What diamond clarity should I buy for an engagement ring?

Platinum Pave Diamond Engagement Ring
Source: Blue Nile

Most jewelers will recommend you purchase an SI1 or VS2 clarity grade because it allows you to spend more money in other areas, such as getting a better color grade or a larger carat weight. StoneAlgo recommends you explore the best available prices for VS2 diamonds before looking at SI1 diamonds because VS2 diamonds should be eye clean while SI1 diamonds take more work to evaluate. However, it’s important to view images and videos of any diamond you plan to buy online before you purchase. Oftentimes these videos and images are far superior to viewing the diamond through a jeweler’s loupe in terms of seeing the imperfections easily.

You should not only consider the types of inclusions but also the inclusions that are listed on the certificate as "not shown" - if these inclusions include clouds then you should be wary, especially with SI1 or worse clarity. The placement of the inclusions relative to the flat top of the diamond is also an important point of consideration. Ideally, any inclusions should not be visible through this flat top area - this can create even more room for concern in fancy cut shapes that have larger tables. If you want to see the impact and various ways to save money when buying an engagement ring, check out our post on how to maximize your engagement ring purchase.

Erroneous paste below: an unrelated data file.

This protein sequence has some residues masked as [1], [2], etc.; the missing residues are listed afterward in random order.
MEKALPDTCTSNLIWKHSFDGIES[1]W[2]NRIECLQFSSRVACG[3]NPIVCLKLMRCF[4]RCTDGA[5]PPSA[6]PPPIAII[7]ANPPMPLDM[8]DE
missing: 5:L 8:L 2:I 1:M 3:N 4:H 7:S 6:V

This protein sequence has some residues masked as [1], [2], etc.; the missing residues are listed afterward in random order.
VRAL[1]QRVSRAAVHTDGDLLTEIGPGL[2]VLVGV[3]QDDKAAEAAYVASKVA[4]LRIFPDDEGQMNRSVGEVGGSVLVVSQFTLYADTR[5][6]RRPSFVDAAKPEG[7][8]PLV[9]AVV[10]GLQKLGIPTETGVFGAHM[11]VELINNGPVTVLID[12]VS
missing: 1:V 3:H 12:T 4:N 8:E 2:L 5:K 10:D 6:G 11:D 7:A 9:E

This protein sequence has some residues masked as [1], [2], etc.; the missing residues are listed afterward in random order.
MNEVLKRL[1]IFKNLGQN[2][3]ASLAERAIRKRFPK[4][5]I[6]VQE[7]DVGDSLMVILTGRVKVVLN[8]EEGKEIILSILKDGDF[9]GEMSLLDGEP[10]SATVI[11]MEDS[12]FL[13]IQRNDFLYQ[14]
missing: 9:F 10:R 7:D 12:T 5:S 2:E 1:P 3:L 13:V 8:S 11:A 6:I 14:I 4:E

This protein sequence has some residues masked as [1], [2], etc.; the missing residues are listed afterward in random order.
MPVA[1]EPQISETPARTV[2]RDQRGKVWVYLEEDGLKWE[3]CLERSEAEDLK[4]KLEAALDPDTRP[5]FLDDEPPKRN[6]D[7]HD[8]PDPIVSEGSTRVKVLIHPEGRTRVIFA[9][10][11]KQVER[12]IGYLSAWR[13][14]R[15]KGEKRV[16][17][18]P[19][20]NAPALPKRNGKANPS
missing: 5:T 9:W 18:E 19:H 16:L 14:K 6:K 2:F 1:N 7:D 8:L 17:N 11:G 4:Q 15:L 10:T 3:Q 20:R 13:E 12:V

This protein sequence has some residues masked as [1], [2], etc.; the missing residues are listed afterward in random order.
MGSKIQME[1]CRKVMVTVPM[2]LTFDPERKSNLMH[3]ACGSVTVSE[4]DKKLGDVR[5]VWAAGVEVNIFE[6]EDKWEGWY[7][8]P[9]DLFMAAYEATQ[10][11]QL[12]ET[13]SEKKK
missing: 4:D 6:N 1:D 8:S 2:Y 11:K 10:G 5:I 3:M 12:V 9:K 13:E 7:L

Can a jeweler hide an inclusion?

Engagement Ring Prongs
Source: StoneAlgo

When a jeweler sets a diamond in a setting he can choose which parts of the diamond are covered by the prongs on the setting that hold the stone in place. Certain inclusions that could cause a diamond to be graded as SI1 or SI2 (one grade worse than SI1) could be easily covered if they appear near the outer edge of the diamond where a prong can be positioned over the visible inclusion. Other types of inclusions, such as thin, white, hair-like inclusions are less easily discerned without the aid of a microscope, especially if they are near the bottom of the diamond or off to the side.

What is the difference in price for an SI1 vs VS2 diamond?

Let’s start with a real life example to see the differences in price by looking at two 1.5 carat, I color, triple excellent, GIA certified round diamonds that feature real images and are available from StoneAlgo’s top online jewelers. On the date this article was written, the lowest priced VS2 version was $7,639 while the lowest priced SI1 version was $7,266. The most expensive VS2 version was priced at $11,108 while the most expensive SI1 version was actually more expensive at $11,250. As you can see, the price ranges for 1 carat, I color diamonds of SI1 and VS2 clarity are very similar. The difference in price between the least expensive SI1 and VS2 diamonds was only 5.1%.

Let’s see what that 5% savings looks like. In the video below you can see a comparison of these two diamonds, the major difference being the small inclusion in the top center of the SI1 version. You may not notice it, but the VS2 version has a small inclusion in a similar location. Check out the video to see the difference between these inclusions. Remember, when a diamond is placed in a setting the only part of the diamond visible to the naked eye will be the top of the stone.

Admittedly, both of these diamonds have inclusions in the top center of the stone which is considered the worst position for an inclusion to appear. However, the impact of those inclusions on the diamond’s visual appearance is over emphasized by the scale to which these images and videos have been magnified. If you shrink the video down to about half the width of a penny you will get a better idea for how the stone looks without the aid of magnification.